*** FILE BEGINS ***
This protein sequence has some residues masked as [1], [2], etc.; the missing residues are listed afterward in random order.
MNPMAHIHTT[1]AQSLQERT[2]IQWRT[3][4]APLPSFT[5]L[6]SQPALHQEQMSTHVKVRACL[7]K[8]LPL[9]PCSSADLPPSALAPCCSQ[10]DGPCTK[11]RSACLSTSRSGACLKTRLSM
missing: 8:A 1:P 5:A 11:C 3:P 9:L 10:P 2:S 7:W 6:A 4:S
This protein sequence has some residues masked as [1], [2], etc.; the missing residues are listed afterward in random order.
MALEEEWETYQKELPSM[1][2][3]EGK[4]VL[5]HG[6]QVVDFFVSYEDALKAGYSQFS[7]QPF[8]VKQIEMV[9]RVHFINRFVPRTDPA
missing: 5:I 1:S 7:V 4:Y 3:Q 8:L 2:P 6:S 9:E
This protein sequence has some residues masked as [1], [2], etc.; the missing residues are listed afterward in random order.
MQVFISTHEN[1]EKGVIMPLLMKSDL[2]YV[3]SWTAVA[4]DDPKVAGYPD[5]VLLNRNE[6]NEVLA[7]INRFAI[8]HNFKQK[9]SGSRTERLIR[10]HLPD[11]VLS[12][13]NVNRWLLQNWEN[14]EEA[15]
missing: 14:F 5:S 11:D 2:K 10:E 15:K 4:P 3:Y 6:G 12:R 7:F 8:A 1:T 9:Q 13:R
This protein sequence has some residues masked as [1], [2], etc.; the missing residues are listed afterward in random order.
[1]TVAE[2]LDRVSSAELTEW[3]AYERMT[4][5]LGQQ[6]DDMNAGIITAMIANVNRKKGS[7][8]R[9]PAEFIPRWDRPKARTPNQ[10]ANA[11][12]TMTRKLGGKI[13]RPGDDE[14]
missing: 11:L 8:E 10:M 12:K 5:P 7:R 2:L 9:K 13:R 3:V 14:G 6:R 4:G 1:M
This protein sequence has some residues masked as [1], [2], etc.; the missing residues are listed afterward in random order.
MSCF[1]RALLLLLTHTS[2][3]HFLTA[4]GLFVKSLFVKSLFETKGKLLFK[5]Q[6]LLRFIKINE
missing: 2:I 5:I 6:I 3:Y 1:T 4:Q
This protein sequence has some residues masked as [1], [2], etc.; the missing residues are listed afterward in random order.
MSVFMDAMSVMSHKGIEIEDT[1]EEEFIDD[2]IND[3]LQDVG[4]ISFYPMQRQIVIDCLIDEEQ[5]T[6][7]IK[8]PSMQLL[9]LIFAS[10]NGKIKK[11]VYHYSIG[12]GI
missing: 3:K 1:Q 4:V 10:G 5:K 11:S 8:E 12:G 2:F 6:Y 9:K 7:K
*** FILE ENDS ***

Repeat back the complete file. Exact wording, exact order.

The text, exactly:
This protein sequence has some residues masked as [1], [2], etc.; the missing residues are listed afterward in random order.
MNPMAHIHTT[1]AQSLQERT[2]IQWRT[3][4]APLPSFT[5]L[6]SQPALHQEQMSTHVKVRACL[7]K[8]LPL[9]PCSSADLPPSALAPCCSQ[10]DGPCTK[11]RSACLSTSRSGACLKTRLSM
missing: 8:A 1:P 5:A 11:C 3:P 9:L 10:P 2:S 7:W 6:A 4:S
This protein sequence has some residues masked as [1], [2], etc.; the missing residues are listed afterward in random order.
MALEEEWETYQKELPSM[1][2][3]EGK[4]VL[5]HG[6]QVVDFFVSYEDALKAGYSQFS[7]QPF[8]VKQIEMV[9]RVHFINRFVPRTDPA
missing: 5:I 1:S 7:V 4:Y 3:Q 8:L 2:P 6:S 9:E
This protein sequence has some residues masked as [1], [2], etc.; the missing residues are listed afterward in random order.
MQVFISTHEN[1]EKGVIMPLLMKSDL[2]YV[3]SWTAVA[4]DDPKVAGYPD[5]VLLNRNE[6]NEVLA[7]INRFAI[8]HNFKQK[9]SGSRTERLIR[10]HLPD[11]VLS[12][13]NVNRWLLQNWEN[14]EEA[15]
missing: 14:F 5:S 11:D 2:K 10:E 15:K 4:P 3:Y 6:G 12:R 7:F 8:A 1:T 9:Q 13:R
This protein sequence has some residues masked as [1], [2], etc.; the missing residues are listed afterward in random order.
[1]TVAE[2]LDRVSSAELTEW[3]AYERMT[4][5]LGQQ[6]DDMNAGIITAMIANVNRKKGS[7][8]R[9]PAEFIPRWDRPKARTPNQ[10]ANA[11][12]TMTRKLGGKI[13]RPGDDE[14]
missing: 11:L 8:E 10:M 12:K 5:P 7:R 2:L 9:K 13:R 3:V 14:G 6:R 4:G 1:M
This protein sequence has some residues masked as [1], [2], etc.; the missing residues are listed afterward in random order.
MSCF[1]RALLLLLTHTS[2][3]HFLTA[4]GLFVKSLFVKSLFETKGKLLFK[5]Q[6]LLRFIKINE
missing: 2:I 5:I 6:I 3:Y 1:T 4:Q
This protein sequence has some residues masked as [1], [2], etc.; the missing residues are listed afterward in random order.
MSVFMDAMSVMSHKGIEIEDT[1]EEEFIDD[2]IND[3]LQDVG[4]ISFYPMQRQIVIDCLIDEEQ[5]T[6][7]IK[8]PSMQLL[9]LIFAS[10]NGKIKK[11]VYHYSIG[12]GI
missing: 3:K 1:Q 4:V 10:G 5:K 11:S 8:E 12:G 2:F 6:Y 9:K 7:K